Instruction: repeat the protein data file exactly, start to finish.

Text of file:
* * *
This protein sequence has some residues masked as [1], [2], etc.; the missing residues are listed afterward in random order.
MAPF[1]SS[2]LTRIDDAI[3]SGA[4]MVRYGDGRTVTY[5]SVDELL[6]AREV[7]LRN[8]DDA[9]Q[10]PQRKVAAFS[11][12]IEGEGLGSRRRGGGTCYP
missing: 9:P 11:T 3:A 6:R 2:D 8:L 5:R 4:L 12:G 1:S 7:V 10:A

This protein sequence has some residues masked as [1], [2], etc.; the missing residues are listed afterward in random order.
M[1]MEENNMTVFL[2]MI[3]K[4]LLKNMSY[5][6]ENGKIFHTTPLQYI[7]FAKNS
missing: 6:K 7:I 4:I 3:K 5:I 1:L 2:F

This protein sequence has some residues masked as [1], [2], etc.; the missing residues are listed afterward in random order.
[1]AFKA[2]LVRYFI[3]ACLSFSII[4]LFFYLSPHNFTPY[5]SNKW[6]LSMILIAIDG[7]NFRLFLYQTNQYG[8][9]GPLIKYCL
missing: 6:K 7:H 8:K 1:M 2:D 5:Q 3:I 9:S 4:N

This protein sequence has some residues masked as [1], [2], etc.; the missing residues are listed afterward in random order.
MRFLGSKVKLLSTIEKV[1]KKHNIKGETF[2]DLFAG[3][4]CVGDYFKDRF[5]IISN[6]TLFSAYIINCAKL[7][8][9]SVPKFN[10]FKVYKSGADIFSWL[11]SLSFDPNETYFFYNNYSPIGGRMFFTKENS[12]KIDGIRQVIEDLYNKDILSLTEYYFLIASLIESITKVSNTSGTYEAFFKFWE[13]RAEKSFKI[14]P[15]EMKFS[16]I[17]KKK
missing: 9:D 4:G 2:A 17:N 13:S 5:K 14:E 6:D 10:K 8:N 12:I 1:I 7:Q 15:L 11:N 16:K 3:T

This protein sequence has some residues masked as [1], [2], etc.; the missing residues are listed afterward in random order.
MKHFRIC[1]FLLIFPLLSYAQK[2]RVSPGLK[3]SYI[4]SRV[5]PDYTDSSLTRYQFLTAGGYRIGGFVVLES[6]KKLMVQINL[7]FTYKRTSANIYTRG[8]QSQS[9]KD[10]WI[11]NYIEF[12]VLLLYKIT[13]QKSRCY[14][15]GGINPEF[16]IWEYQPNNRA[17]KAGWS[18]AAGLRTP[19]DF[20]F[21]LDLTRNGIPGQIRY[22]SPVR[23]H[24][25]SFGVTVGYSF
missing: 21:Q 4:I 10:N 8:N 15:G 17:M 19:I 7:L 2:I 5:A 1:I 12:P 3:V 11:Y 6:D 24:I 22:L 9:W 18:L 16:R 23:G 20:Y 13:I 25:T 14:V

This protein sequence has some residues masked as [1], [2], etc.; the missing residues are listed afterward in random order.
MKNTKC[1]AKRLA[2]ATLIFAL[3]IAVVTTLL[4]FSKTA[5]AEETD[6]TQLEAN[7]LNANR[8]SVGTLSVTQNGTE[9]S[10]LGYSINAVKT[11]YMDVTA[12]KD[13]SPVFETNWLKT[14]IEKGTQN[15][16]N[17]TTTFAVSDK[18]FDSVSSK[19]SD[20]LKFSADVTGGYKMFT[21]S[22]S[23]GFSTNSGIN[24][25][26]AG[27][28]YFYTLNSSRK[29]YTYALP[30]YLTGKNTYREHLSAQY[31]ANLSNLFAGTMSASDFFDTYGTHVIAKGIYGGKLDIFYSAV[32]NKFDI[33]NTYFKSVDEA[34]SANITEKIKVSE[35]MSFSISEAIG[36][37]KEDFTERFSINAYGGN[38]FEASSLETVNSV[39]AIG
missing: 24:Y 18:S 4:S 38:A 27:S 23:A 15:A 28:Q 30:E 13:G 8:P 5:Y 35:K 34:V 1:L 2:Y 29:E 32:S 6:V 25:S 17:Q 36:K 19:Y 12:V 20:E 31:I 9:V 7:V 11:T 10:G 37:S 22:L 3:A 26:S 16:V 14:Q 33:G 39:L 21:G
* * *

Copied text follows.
This protein sequence has some residues masked as [1], [2], etc.; the missing residues are listed afterward in random order.
MAPF[1]SS[2]LTRIDDAI[3]SGA[4]MVRYGDGRTVTY[5]SVDELL[6]AREV[7]LRN[8]DDA[9]Q[10]PQRKVAAFS[11][12]IEGEGLGSRRRGGGTCYP
missing: 9:P 11:T 3:A 6:R 2:D 8:L 5:R 4:L 12:G 1:S 7:V 10:A

This protein sequence has some residues masked as [1], [2], etc.; the missing residues are listed afterward in random order.
M[1]MEENNMTVFL[2]MI[3]K[4]LLKNMSY[5][6]ENGKIFHTTPLQYI[7]FAKNS
missing: 6:K 7:I 4:I 3:K 5:I 1:L 2:F

This protein sequence has some residues masked as [1], [2], etc.; the missing residues are listed afterward in random order.
[1]AFKA[2]LVRYFI[3]ACLSFSII[4]LFFYLSPHNFTPY[5]SNKW[6]LSMILIAIDG[7]NFRLFLYQTNQYG[8][9]GPLIKYCL
missing: 6:K 7:H 8:K 1:M 2:D 5:Q 3:I 9:S 4:N

This protein sequence has some residues masked as [1], [2], etc.; the missing residues are listed afterward in random order.
MRFLGSKVKLLSTIEKV[1]KKHNIKGETF[2]DLFAG[3][4]CVGDYFKDRF[5]IISN[6]TLFSAYIINCAKL[7][8][9]SVPKFN[10]FKVYKSGADIFSWL[11]SLSFDPNETYFFYNNYSPIGGRMFFTKENS[12]KIDGIRQVIEDLYNKDILSLTEYYFLIASLIESITKVSNTSGTYEAFFKFWE[13]RAEKSFKI[14]P[15]EMKFS[16]I[17]KKK
missing: 9:D 4:G 2:A 17:N 13:S 5:K 14:E 6:D 10:K 8:N 12:I 1:I 7:Q 15:L 11:N 16:K 3:T

This protein sequence has some residues masked as [1], [2], etc.; the missing residues are listed afterward in random order.
MKHFRIC[1]FLLIFPLLSYAQK[2]RVSPGLK[3]SYI[4]SRV[5]PDYTDSSLTRYQFLTAGGYRIGGFVVLES[6]KKLMVQINL[7]FTYKRTSANIYTRG[8]QSQS[9]KD[10]WI[11]NYIEF[12]VLLLYKIT[13]QKSRCY[14][15]GGINPEF[16]IWEYQPNNRA[17]KAGWS[18]AAGLRTP[19]DF[20]F[21]LDLTRNGIPGQIRY[22]SPVR[23]H[24][25]SFGVTVGYSF
missing: 21:Q 4:I 10:N 8:N 15:G 17:M 19:I 7:L 2:I 5:A 1:I 12:P 3:V 11:Y 6:D 24:I 22:L 9:W 18:L 16:R 23:G 20:Y 13:I 25:T 14:V

This protein sequence has some residues masked as [1], [2], etc.; the missing residues are listed afterward in random order.
MKNTKC[1]AKRLA[2]ATLIFAL[3]IAVVTTLL[4]FSKTA[5]AEETD[6]TQLEAN[7]LNANR[8]SVGTLSVTQNGTE[9]S[10]LGYSINAVKT[11]YMDVTA[12]KD[13]SPVFETNWLKT[14]IEKGTQN[15][16]N[17]TTTFAVSDK[18]FDSVSSK[19]SD[20]LKFSADVTGGYKMFT[21]S[22]S[23]GFSTNSGIN[24][25][26]AG[27][28]YFYTLNSSRK[29]YTYALP[30]YLTGKNTYREHLSAQY[31]ANLSNLFAGTMSASDFFDTYGTHVIAKGIYGGKLDIFYSAV[32]NKFDI[33]NTYFKSVDEA[34]SANITEKIKVSE[35]MSFSISEAIG[36][37]KEDFTERFSINAYGGN[38]FEASSLETVNSV[39]AIG
missing: 24:Y 18:S 4:S 38:A 27:S 23:A 15:A 28:Q 30:E 13:G 8:P 5:Y 35:K 34:V 1:L 2:Y 29:E 32:S 6:V 25:S 17:Q 36:K 19:Y 12:V 20:E 31:I 9:V 7:V 11:T 10:G 37:S 22:L 3:A 26:S 16:V 14:Q 33:G 39:L 21:G